Last year, I went through a long season of depression and anxiety. In the midst of the ever-present darkness in my mind, I often felt alone and afraid. I came across Psalm 91 in my desperation, and found the words comforting and soothing to my fears. Although it took many months (and doctors) to help me come out of depression, I always held on to a sliver of faith. I had hope that God would restore my joy and help me out of this miserable mindset. All I had to do was dwell in the shelter of my Savior, and trust I was safe in His shadow. Today, the Lord has brought me from darkness into the light again, He has restored my joy. Looking back, I can see how the Lord was with me, even when I felt so alone in the darkness. Despite what I saw and felt, He was working out my redemption and salvation, even in the dark, making me more like Himself.

Because you have made the Lord your dwelling place—
the Most High, who is my refuge—
no evil shall be allowed to befall you,
no plague come near your tent.
For he will command his angels concerning you
to guard you in all your ways. (v.9–11)

This painting is an abstract illustration of the very real conflict that arises within us when our emotions tell us one thing and the Truth of God’s Word assures us of another. The dark parts of the painting represent how we can so often feel like we are alone in the darkness and sin consumes us as we wander in the wilderness—we feel trapped and desperate for a way out. The bright colors rising beyond the cave represent the reality that our Father is working out salvation in the depth of our darkness. Although the figure is physically in a dark space alone, praying for God’s help, there is something happening just beyond what she can see—Eden is arising out of the darkness. Life rises from the darkness, and Jesus rose to bring us life. This painting is a picture of our Savior, Jesus, and how his death assures us of life and purpose, even when we cannot see.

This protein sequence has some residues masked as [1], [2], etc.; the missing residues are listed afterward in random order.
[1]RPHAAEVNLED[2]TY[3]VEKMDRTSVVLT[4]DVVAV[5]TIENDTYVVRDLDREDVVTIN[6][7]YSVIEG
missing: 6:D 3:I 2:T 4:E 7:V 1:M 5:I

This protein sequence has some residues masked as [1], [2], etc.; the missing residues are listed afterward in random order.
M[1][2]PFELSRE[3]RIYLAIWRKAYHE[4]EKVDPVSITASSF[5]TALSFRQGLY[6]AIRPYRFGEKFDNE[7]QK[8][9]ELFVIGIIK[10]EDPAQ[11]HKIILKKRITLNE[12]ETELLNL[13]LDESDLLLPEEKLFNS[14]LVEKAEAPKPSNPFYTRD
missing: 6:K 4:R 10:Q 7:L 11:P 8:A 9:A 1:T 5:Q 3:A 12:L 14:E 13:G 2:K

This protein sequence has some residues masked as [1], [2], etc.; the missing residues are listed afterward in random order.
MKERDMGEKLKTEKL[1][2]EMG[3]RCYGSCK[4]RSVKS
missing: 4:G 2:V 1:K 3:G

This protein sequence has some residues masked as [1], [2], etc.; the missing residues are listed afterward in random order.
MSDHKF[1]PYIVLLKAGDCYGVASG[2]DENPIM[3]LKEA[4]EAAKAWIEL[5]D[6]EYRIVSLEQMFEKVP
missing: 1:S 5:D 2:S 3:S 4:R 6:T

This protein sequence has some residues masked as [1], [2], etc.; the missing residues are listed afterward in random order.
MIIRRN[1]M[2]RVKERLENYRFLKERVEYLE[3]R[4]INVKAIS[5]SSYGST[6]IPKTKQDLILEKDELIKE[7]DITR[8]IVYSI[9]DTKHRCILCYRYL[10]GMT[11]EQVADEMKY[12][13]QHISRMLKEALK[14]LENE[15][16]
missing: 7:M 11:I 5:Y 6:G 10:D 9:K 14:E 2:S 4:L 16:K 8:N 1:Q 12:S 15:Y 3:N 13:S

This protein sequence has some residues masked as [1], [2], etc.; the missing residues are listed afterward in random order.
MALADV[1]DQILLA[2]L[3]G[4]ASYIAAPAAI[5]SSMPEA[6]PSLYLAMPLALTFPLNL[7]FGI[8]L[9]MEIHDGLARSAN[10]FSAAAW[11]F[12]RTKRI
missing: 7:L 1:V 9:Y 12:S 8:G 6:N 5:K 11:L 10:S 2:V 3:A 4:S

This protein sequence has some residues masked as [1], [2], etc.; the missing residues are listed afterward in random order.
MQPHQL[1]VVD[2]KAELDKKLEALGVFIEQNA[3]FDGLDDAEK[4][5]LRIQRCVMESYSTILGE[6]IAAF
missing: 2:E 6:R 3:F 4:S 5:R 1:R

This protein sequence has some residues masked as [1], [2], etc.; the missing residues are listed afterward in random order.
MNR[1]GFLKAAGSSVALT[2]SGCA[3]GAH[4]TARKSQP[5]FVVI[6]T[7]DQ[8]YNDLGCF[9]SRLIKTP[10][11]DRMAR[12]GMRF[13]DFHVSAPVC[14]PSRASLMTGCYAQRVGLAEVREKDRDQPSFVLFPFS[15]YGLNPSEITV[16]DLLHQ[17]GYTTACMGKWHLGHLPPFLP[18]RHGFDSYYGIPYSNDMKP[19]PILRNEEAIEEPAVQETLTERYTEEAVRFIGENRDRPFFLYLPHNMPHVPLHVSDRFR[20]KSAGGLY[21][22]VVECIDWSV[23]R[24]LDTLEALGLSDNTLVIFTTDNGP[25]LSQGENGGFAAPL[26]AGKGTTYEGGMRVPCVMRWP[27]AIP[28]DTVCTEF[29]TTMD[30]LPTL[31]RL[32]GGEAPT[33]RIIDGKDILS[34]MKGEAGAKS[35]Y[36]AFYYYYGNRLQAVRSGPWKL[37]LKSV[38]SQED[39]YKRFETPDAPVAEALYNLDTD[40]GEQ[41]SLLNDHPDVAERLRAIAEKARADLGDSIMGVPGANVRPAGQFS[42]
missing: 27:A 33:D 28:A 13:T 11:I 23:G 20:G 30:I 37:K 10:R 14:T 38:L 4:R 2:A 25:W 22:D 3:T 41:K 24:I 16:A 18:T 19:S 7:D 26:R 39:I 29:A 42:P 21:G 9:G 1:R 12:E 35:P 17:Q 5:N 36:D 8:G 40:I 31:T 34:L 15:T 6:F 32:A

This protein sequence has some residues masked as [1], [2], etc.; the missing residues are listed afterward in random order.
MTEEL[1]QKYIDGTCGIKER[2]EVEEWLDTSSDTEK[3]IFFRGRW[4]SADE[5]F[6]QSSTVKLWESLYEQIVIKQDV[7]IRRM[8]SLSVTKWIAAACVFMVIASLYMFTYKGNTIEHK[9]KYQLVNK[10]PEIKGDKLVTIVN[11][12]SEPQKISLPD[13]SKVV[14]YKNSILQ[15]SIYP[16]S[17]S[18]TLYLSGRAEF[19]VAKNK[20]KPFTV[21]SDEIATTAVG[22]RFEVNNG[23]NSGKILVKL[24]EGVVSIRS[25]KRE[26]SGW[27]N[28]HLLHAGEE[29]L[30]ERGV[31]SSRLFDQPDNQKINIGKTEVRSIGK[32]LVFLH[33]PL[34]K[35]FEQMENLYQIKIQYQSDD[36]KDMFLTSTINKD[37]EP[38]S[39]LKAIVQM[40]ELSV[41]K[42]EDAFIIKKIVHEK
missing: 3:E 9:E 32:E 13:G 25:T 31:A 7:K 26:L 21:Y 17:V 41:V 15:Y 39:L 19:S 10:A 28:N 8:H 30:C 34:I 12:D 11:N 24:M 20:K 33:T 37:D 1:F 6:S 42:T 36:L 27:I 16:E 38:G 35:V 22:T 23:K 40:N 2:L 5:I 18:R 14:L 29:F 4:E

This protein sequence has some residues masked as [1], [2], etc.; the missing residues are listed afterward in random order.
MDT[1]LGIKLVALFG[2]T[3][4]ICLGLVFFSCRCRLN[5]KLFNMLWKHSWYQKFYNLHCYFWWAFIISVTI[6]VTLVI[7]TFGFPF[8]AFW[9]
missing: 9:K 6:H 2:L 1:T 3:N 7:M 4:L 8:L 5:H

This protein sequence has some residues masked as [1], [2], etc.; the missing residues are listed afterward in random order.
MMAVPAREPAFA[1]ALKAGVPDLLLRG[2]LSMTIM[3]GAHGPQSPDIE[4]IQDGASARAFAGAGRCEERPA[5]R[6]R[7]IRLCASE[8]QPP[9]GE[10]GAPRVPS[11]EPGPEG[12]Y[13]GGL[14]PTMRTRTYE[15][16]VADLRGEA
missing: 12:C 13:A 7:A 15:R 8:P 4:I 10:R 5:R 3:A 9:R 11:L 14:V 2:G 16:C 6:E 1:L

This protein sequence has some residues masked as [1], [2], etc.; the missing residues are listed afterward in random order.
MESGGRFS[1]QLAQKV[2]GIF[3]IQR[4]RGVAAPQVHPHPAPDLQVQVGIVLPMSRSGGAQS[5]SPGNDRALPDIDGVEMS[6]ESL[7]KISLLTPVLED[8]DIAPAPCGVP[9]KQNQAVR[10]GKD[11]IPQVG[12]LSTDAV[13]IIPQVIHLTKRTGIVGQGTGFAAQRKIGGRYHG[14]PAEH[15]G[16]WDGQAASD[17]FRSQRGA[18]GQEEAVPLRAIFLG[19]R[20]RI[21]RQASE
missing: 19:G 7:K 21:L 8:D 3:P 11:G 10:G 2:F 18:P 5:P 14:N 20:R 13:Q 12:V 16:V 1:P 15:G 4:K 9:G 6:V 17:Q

Because he holds fast to me in love, I will deliver him;
I will protect him, because he knows my name.
When he calls to me, I will answer him;
I will be with him in trouble;
I will rescue him and honor him.
With long life I will satisfy him
and show him my salvation. (v.14–16)

Psalm 90—Artwork

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Person: Bruce Butler

I am a graphic designer and musician from the East Coast. In 2012, I moved to Denver from Buffalo, New York to be closer to family and began designing for WorldVenture, a missions organization in Littleton. Now I create brands and digital artwork as a freelancer and work in the specialty coffee industry through Sweet Bloom Coffee in Lakewood. I co-lead a Gospel Community in the Sloans Lake neighborhood and, in my free time, I enjoy playing music, cooking with friends, and spending time with my nieces and nephew. You can see more of my work on Instagram at @madebybruce or by visiting madebybruce.com.

Piece: Digital Artwork

In Psalm 90, Moses writes about the brevity of life and God’s provision therein, charging his readers to pray with him, “Teach us to number our days, that we may get a heart of wisdom.” (v.12) The piece depicts a human life, starting on the far left with the silhouette of an infant, maturing progressively to become an old woman on the far right. In each increment, a different image is shown, starting coherently in the center and losing its stability as it drifts away toward the top and bottom edge of the piece, becoming almost dreamlike. Rhetorically, this first seeks to illustrate that each season of life is greatly variable from the next—more complex than “Spring, Summer, Fall, Winter,” but no less diverse. Second, though it seems clear in the moment, every season is hardly discernible at its edges, and for each human life as a whole, Moses writes, “You sweep them away as with a flood; they are like a dream…” (v.5)